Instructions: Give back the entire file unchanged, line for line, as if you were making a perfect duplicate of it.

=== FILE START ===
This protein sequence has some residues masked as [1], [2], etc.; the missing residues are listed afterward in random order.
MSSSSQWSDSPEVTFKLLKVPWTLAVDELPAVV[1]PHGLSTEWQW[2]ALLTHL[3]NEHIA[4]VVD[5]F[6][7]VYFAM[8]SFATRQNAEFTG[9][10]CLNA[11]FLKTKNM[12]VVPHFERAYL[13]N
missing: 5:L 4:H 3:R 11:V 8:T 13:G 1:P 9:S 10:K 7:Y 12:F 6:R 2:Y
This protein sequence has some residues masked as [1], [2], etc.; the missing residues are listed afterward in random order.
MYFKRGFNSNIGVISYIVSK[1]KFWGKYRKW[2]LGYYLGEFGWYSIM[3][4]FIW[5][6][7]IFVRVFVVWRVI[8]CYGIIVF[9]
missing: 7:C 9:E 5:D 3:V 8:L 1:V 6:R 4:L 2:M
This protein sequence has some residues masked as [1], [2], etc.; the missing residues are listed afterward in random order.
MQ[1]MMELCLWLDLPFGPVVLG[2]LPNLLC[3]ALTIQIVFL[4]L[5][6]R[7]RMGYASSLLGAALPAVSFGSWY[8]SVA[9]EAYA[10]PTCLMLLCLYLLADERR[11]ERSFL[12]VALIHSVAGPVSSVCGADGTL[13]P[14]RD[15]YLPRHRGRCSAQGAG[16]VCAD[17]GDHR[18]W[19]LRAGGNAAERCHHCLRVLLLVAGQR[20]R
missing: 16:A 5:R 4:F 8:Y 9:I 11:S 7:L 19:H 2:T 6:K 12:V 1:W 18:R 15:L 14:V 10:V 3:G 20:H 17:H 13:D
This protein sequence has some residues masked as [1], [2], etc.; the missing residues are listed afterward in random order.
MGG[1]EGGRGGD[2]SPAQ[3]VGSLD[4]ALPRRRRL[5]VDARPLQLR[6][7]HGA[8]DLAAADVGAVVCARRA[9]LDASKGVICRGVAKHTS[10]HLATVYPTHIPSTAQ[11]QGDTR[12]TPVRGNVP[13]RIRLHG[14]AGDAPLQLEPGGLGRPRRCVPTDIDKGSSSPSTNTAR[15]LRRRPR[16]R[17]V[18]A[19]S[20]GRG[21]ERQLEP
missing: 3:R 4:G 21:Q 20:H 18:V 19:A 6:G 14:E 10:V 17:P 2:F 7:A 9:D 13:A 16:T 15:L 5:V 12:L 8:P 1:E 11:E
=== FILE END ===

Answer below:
This protein sequence has some residues masked as [1], [2], etc.; the missing residues are listed afterward in random order.
MSSSSQWSDSPEVTFKLLKVPWTLAVDELPAVV[1]PHGLSTEWQW[2]ALLTHL[3]NEHIA[4]VVD[5]F[6][7]VYFAM[8]SFATRQNAEFTG[9][10]CLNA[11]FLKTKNM[12]VVPHFERAYL[13]N
missing: 5:L 4:H 3:R 11:V 8:T 13:G 1:P 9:S 10:K 7:Y 12:F 6:R 2:Y
This protein sequence has some residues masked as [1], [2], etc.; the missing residues are listed afterward in random order.
MYFKRGFNSNIGVISYIVSK[1]KFWGKYRKW[2]LGYYLGEFGWYSIM[3][4]FIW[5][6][7]IFVRVFVVWRVI[8]CYGIIVF[9]
missing: 7:C 9:E 5:D 3:V 8:L 1:V 6:R 4:L 2:M
This protein sequence has some residues masked as [1], [2], etc.; the missing residues are listed afterward in random order.
MQ[1]MMELCLWLDLPFGPVVLG[2]LPNLLC[3]ALTIQIVFL[4]L[5][6]R[7]RMGYASSLLGAALPAVSFGSWY[8]SVA[9]EAYA[10]PTCLMLLCLYLLADERR[11]ERSFL[12]VALIHSVAGPVSSVCGADGTL[13]P[14]RD[15]YLPRHRGRCSAQGAG[16]VCAD[17]GDHR[18]W[19]LRAGGNAAERCHHCLRVLLLVAGQR[20]R
missing: 16:A 5:R 4:F 8:Y 9:I 11:S 7:L 19:H 2:T 6:K 12:V 1:W 18:R 15:L 14:V 10:V 3:G 20:H 17:H 13:D
This protein sequence has some residues masked as [1], [2], etc.; the missing residues are listed afterward in random order.
MGG[1]EGGRGGD[2]SPAQ[3]VGSLD[4]ALPRRRRL[5]VDARPLQLR[6][7]HGA[8]DLAAADVGAVVCARRA[9]LDASKGVICRGVAKHTS[10]HLATVYPTHIPSTAQ[11]QGDTR[12]TPVRGNVP[13]RIRLHG[14]AGDAPLQLEPGGLGRPRRCVPTDIDKGSSSPSTNTAR[15]LRRRPR[16]R[17]V[18]A[19]S[20]GRG[21]ERQLEP
missing: 3:R 4:G 21:Q 20:H 18:V 19:A 6:G 14:E 10:V 17:P 2:F 7:A 9:D 13:A 16:T 15:L 5:V 12:L 8:P 1:E 11:E